Proverbs 31:1-9 gives us, by divine inspiration, a window into the affectionate instruction of a godly mother. This solemn tenderness is a bold antithesis between righteousness and unrighteousness and a godly example for all ages. We suspect that this mother's instruction may have been a near picture of herself; however, this chapter in its entirety is most assuredly a mirror for Christian women and a blueprint for every Christian man in the selection of a wife.
Some commentators think Lemuel was a familiar name given to Solomon, others disagree. We do not know the detailed personage of Lemuel, his mother's name, his age at the time of this prophetic oracle, or the location of his kingship. His mother may have been instructing him as a young child or admonishing him as a king, regarding the mixture of lust and drunkenness, that had caused many kings to stumble (Hos. 4:11). His life in the public domain should exhibit personal godliness as a guiding example for others. "Do not give your strength to women, nor your ways to that which destroys kings" (Prov .31: 3). The mother seeks discernment in her expletive question:
"What, my son?
And what, son of my womb?
And what, son of my vows?"
(Prov. 31:2 NKJ)
This is similar to the inquisitions of our own children. "What have you done?" "What is this course of life you have taken?" Lemuel was formed in her womb — that place of blessed provision nearest her heart. Had she gone through the pains of childbearing only to see him disgrace his God-given purpose? How could she ignore him, son of her vows, son of her tears? How could she be remiss toward this covenant child, in both their plights of faith? Could she withhold counsel, when he needed to be admonished? Surely this queen mother dispelled the humanist idea, under which we raise our children, that they, after a certain age, are on their own and we are ill effective to say or do much of anything regarding the eternal welfare of their souls, except grieve.
Why are we so quick to limit parental influence due to age sensitivity? The filth of the world and the ungodly marketing media knows no such limitations. We would do well to examine the practice of offering children as acts of harlotry to the humanist agenda that promises comfortable prosperity apart from godliness (Ezek.16:20-22).
When Eli reproved his sons for lying with women who assembled at the door of the tabernacle of meeting, they were young men, beyond childhood (1Sam.2:23). No matter their age, they were still Eli's sons and God held him accountable because they made themselves vile and Eli did not restrain them (1 Sam. 3:13). God neither excused Eli, or his sons, for their careless disregard of His law. We, like Eli, may find it more convenient to humor our children in their sins than to rebuke them for the glory of God. We involve ourselves in the guilt of our children when we turn a blind eye and a deaf ear to their apostasy.
The Lord God is jealous for His own honor and we are wise to heed His Word, regardless of the passivity of a culture that abandons children to their own desires while declaring parental influence to be ineffective. We are too little concerned with leaving our children to the liberty of their own whims and they are too early concerned with casting away our counsel.
Lemuel's mother persevered in upholding God's lawful standard even in her son's occupation. She urged him to exercise righteous justice to those awaiting mercy, those marked for death. He should not use his employment for lustful gratification or personal indulgence. God's law must be the supreme consideration in every business affair. How unlike the humanist agenda of our society, strongly supported by most Christians, that domestic and governmental matters should in no way be subject to God's lawful justice.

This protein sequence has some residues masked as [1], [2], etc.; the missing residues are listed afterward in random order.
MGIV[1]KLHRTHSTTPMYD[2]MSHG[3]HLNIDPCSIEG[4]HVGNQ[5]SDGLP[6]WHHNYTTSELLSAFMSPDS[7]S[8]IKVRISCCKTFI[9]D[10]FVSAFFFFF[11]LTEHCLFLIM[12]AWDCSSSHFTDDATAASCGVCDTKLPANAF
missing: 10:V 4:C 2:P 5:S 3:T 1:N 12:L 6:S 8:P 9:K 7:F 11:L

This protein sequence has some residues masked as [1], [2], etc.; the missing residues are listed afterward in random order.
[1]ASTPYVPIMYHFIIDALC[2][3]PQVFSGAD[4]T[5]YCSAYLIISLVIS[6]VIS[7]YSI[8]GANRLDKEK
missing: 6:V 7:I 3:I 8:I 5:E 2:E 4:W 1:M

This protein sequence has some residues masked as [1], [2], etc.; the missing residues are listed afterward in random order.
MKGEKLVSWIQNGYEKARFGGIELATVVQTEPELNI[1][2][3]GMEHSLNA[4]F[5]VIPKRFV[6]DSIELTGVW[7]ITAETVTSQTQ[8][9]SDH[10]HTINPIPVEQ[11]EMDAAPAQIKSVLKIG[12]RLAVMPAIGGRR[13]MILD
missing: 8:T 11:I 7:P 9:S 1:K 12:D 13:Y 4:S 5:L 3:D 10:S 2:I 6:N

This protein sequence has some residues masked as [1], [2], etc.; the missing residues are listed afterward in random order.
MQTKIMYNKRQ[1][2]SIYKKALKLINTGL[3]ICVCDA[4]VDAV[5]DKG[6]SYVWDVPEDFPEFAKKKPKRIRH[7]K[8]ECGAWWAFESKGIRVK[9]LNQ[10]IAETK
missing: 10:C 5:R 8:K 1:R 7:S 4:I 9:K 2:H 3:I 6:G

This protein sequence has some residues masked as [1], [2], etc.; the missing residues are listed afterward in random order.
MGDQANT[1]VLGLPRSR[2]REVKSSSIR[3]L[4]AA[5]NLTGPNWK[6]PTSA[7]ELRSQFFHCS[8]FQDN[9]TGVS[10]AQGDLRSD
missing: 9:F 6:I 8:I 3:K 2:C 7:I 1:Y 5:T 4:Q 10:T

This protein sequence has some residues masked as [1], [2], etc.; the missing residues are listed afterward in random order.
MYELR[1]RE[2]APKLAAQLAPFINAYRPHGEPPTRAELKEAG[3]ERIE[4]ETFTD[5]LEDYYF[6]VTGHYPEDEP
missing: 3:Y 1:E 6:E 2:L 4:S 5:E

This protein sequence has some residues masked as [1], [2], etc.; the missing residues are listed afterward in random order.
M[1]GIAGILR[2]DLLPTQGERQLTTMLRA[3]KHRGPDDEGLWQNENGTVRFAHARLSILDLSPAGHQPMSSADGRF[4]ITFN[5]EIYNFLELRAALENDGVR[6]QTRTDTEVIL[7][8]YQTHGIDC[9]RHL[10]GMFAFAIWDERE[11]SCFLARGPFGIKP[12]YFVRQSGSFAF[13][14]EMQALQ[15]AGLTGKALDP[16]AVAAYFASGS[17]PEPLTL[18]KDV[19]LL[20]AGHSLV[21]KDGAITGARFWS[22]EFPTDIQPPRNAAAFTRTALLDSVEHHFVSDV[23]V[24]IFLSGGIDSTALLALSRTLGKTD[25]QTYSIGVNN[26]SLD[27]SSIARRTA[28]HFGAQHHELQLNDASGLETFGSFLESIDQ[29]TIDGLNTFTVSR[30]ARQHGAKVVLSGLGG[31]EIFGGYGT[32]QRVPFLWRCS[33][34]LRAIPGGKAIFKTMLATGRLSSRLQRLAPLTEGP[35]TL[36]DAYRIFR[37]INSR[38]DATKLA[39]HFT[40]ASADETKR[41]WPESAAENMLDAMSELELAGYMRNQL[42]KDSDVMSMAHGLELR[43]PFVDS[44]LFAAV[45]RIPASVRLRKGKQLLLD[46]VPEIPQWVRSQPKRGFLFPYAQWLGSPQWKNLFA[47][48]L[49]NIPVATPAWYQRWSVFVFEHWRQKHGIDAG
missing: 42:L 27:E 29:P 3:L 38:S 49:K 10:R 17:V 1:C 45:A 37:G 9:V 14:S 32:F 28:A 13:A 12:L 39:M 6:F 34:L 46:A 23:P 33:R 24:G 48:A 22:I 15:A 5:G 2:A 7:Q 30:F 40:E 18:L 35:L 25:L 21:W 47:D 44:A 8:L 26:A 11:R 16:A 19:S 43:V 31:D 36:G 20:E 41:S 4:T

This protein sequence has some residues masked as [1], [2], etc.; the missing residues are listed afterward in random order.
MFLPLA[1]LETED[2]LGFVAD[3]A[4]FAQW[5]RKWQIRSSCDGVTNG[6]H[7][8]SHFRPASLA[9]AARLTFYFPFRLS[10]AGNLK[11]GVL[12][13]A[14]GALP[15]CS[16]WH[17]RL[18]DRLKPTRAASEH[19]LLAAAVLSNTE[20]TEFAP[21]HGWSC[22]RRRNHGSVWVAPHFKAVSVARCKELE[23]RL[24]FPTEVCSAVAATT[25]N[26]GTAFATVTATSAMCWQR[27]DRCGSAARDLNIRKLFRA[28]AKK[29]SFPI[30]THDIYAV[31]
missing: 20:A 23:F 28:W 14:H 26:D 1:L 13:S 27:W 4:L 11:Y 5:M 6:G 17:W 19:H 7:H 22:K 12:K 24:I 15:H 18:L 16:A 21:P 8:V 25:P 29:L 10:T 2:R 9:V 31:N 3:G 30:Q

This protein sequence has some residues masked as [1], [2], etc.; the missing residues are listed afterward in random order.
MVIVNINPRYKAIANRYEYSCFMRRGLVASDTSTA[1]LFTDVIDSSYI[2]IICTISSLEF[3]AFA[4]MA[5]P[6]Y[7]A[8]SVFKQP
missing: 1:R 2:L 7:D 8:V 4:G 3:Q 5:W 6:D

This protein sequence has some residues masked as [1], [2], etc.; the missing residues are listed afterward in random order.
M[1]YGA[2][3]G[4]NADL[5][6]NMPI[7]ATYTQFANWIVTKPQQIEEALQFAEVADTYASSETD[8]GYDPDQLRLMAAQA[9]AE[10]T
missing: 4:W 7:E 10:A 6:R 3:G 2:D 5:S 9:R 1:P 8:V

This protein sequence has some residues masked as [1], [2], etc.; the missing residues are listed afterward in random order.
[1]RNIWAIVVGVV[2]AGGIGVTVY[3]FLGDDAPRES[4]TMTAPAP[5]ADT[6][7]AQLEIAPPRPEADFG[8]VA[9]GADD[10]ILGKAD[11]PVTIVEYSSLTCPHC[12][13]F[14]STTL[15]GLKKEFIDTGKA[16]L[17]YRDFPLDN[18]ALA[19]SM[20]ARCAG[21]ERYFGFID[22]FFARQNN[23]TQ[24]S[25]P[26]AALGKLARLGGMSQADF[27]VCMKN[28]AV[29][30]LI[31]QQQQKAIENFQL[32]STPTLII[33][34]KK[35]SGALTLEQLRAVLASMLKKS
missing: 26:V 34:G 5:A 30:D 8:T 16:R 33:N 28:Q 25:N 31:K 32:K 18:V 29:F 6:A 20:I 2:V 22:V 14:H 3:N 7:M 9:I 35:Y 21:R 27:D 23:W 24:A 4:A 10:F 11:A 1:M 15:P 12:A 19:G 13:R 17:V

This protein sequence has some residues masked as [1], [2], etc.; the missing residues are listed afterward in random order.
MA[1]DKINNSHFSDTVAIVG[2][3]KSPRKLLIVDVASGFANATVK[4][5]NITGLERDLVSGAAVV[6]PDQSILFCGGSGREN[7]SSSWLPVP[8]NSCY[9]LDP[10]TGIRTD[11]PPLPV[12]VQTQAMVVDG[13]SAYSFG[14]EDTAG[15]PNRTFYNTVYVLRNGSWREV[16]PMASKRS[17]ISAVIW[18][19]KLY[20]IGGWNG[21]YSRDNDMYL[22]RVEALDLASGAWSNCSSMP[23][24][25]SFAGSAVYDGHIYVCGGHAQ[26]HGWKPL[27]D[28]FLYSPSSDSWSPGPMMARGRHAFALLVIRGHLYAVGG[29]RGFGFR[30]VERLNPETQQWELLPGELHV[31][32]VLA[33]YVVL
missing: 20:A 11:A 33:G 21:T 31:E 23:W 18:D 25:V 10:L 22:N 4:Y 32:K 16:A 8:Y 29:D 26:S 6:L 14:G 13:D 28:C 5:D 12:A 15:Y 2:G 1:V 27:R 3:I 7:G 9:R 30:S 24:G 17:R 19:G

Lemuel was encouraged to speak and judge forthrightly, without timidity, and insensitivity, pleading for those who were unable to plead for themselves. One of the most powerful means of discerning right from wrong, good from evil, is based upon righteous judging (John 7:24).
"Open your mouth for the speechless,
In the cause of all whom are appointed to die.
Open your mouth, judge righteously,
And plead the cause of the poor and needy"
(Prov. 31:8,9 NKJ).
It is a precious occasion when godly wisdom falls upon receptive ground in the heart's of our children and they come to know honor because of rebuke (Prov.13: 18), and the peaceful fruit of righteousness that follows chastening (Heb. 12: 11).
Our covenant children are gracious gifts.
They are the comfortable yield of marriage,
a heritage from God and the fruit of the womb,
to whom we must teach the reverent and worshipful
fear of the Lord.
It is our duty to train our children
in God's uncompromising holiness.
We should not leave them
to the responsibility of others
nor to their depraved natures,
else their intended blessing serve us with a curse.
"O how many parents have complained...that their very hearts
have been riven asunder with those wedges that were
cut out of their own bodies!1
Whether a mother or a wife, the virtuous woman who fears the Lord receives of the fruit of her hands. What about her children? "Blessed is the man whose quiver is full of them. They will not be put to shame when they contend with their enemies in the gate" (Ps.127: 5 NKJ). Our covenant children, as arrows, are weapons to subdue our enemies, applying God's law to every area of society, expanding the kingdom of God.
1. John Flavel, The Mystery of Providence (Edinburgh: Banner of Truth , 1976), 84.
Topics: Family & Marriage